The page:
means that a defendant gets two arrest numbers, has two indictments,
gets arraigned twice, has bail set twice (once on each indictment),
has two sets of motions, and eventually gets tried for the same
conduct not once, but twice. This also means that a defendant likely
needs to pay two retainers to defense counsel. This current system is
both inequitable to defendants and unnecessarily costly to the state.

This commonsense legislation will make it easier to go after gangs and
organized crime syndicates, save money for the state, and protect
defendants' legitimate, lawful rights.

LEGISLATIVE HISTORY:
2011-12: S.7862

FISCAL IMPLICATIONS:
May provide significant saving to the state by eliminating duplicative
legal proceedings.

EFFECTIVE DATE:
This act shall take effect on the first of November next succeeding
the date on which it shall become a law.

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                    S T A T E   O F   N E W   Y O R K
________________________________________________________________________

                                   40

                       2013-2014 Regular Sessions

                            I N  S E N A T E

                               (PREFILED)

                             January 9, 2013
                               ___________

Introduced  by  Sen. PERALTA -- read twice and ordered printed, and when
  printed to be committed to the Committee on Codes

AN ACT to amend the penal law, in relation to including certain computer
  offenses, criminal use of an access device, identity theft and  unlaw-
  ful  possession  of  personal  identification information or a skimmer
  device within the definition of "criminal act" for purposes of  enter-
  prise corruption

  THE  PEOPLE OF THE STATE OF NEW YORK, REPRESENTED IN SENATE AND ASSEM-
BLY, DO ENACT AS FOLLOWS:

  Section 1. Paragraph (a) of subdivision 1 of  section  460.10  of  the
penal  law, as amended by chapter 405 of the laws of 2010, is amended to
read as follows:
  (a) Any of the felonies set forth in this  chapter:  sections  120.05,
120.10 and 120.11 relating to assault; sections 121.12 and 121.13 relat-
ing  to  strangulation;  sections 125.10 to 125.27 relating to homicide;
sections 130.25, 130.30 and 130.35 relating to rape; sections 135.20 and
135.25 relating to kidnapping; section 135.35 relating  to  labor  traf-
ficking;  section  135.65  relating to coercion; sections 140.20, 140.25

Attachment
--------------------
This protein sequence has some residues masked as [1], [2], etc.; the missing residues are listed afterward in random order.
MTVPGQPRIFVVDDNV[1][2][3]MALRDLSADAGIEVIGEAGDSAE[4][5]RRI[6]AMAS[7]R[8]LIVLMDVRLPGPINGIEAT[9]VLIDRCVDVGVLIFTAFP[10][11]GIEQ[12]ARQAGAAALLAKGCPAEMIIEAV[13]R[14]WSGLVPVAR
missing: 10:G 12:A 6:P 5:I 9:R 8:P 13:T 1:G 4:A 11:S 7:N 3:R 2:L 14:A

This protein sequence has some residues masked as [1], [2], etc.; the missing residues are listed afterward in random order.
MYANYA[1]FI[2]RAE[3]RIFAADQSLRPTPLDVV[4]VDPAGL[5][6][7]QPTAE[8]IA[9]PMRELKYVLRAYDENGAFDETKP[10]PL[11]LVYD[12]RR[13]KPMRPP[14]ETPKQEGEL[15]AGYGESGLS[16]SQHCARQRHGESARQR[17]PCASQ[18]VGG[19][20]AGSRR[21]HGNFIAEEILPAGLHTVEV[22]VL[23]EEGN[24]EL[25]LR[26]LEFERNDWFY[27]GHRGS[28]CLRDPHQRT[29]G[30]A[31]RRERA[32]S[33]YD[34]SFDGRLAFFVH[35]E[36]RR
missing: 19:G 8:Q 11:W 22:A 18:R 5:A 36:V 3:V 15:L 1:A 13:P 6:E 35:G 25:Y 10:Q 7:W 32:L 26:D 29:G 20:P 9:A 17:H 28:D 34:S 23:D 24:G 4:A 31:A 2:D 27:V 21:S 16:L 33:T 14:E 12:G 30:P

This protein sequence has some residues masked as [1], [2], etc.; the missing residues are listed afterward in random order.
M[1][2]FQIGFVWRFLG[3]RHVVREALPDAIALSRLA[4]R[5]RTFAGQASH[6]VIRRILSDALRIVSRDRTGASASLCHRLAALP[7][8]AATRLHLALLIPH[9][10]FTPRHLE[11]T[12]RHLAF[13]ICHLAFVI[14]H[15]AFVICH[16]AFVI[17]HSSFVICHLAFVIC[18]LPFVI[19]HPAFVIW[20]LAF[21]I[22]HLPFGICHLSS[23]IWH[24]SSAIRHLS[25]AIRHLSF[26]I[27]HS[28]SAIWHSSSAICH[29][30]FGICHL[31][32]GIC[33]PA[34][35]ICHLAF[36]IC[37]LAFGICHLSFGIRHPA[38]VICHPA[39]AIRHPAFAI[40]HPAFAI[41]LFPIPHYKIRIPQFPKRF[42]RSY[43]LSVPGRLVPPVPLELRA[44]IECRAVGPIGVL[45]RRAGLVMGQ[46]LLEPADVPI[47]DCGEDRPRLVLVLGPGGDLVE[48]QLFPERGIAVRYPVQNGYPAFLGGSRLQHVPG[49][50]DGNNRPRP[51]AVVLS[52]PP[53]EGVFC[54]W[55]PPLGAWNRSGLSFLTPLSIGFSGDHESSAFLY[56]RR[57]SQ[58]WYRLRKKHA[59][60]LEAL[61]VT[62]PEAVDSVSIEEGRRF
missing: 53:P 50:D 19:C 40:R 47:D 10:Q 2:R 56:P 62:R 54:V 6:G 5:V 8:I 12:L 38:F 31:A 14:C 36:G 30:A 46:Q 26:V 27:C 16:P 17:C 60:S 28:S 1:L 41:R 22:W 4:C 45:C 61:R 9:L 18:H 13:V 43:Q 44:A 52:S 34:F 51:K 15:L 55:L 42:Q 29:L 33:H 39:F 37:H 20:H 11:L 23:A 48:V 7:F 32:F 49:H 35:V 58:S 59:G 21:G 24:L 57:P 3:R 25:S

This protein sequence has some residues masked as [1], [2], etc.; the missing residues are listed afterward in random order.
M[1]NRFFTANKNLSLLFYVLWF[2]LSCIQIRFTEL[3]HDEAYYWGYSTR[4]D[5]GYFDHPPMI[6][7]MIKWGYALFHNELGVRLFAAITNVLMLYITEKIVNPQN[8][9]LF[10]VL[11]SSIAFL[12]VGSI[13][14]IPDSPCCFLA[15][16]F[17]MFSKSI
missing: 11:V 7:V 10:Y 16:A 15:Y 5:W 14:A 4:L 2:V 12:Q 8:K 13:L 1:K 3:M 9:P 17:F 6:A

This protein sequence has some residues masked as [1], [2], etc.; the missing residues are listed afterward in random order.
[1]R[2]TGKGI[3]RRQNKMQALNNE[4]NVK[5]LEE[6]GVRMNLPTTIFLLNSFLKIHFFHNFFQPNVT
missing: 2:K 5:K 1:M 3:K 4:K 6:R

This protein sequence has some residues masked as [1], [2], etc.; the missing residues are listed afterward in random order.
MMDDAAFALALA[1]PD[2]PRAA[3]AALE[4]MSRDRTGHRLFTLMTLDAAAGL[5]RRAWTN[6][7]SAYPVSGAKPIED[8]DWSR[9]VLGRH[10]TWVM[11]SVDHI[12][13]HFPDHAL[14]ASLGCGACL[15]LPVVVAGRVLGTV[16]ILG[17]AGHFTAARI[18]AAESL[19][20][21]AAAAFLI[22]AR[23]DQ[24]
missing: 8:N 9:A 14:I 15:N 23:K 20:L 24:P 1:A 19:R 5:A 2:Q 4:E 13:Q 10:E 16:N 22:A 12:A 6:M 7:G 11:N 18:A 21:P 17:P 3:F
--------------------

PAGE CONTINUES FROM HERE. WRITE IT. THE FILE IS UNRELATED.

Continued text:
and 140.30 relating to burglary;  sections  145.05,  145.10  and  145.12
relating  to  criminal  mischief;  article one hundred fifty relating to
arson; sections 155.30, 155.35, 155.40  and  155.42  relating  to  grand
larceny;  SECTIONS  156.10,  156.25,  156.26,  156.27, 156.30 AND 156.35
RELATING TO  OFFENSES  INVOLVING  COMPUTERS;  sections  177.10,  177.15,
177.20  and  177.25  relating  to health care fraud; article one hundred
sixty relating to robbery; sections 165.45, 165.50,  165.52  and  165.54
relating  to criminal possession of stolen property; sections 165.72 and
165.73 relating to trademark counterfeiting;  sections  170.10,  170.15,
170.25,  170.30, 170.40, 170.65 and 170.70 relating to forgery; sections
175.10, 175.25, 175.35, 175.40 and 210.40 relating to false  statements;
sections  176.15, 176.20, 176.25 and 176.30 relating to insurance fraud;

 EXPLANATION--Matter in ITALICS (underscored) is new; matter in brackets
                      [ ] is old law to be omitted.
                                                           LBD00308-01-3

S. 40                               2

sections  178.20  and  178.25  relating   to   criminal   diversion   of
prescription  medications  and  prescriptions;  sections 180.03, 180.08,
180.15, 180.25, 180.40, 180.45, 200.00, 200.03, 200.04, 200.10,  200.11,
200.12, 200.20, 200.22, 200.25, 200.27, 215.00, 215.05 and 215.19 relat-
ing  to  bribery; sections 187.10, 187.15, 187.20 and 187.25 relating to
residential mortgage fraud, sections 190.40 and 190.42 relating to crim-
inal usury; section 190.65  relating  to  schemes  to  defraud;  SECTION
190.76  RELATING  TO  CRIMINAL USE OF AN ACCESS DEVICE; SECTIONS 190.79,
190.80 AND 190.80-A RELATING TO  IDENTITY  THEFT;  SECTIONS  190.82  AND
190.83 RELATING TO UNLAWFUL POSSESSION OF PERSONAL IDENTIFICATION INFOR-
MATION;  SECTION  190.86  RELATING  TO  UNLAWFUL POSSESSION OF A SKIMMER
DEVICE; sections 205.60 and 205.65 relating  to  hindering  prosecution;
sections  210.10,  210.15,  and 215.51 relating to perjury and contempt;
section 215.40 relating to tampering with  physical  evidence;  sections
220.06,  220.09, 220.16, 220.18, 220.21, 220.31, 220.34, 220.39, 220.41,
220.43,  220.46,  220.55,  220.60  and  220.77  relating  to  controlled
substances;  sections  225.10  and 225.20 relating to gambling; sections
230.25, 230.30, and 230.32 relating to promoting  prostitution;  section
230.34  relating to sex trafficking; sections 235.06, 235.07, 235.21 and
235.22 relating to obscenity; sections 263.10  and  263.15  relating  to
promoting  a  sexual  performance  by  a child; sections 265.02, 265.03,
265.04, 265.11, 265.12, 265.13 and  the  provisions  of  section  265.10
which constitute a felony relating to firearms and other dangerous weap-
ons;  and  sections  265.14  and  265.16  relating to criminal sale of a
firearm; and section 275.10, 275.20, 275.30, or 275.40 relating to unau-
thorized recordings; and sections  470.05,  470.10,  470.15  and  470.20
relating to money laundering; or
  S 2. This act shall take effect on the first of November next succeed-
ing the date on which it shall have become a law.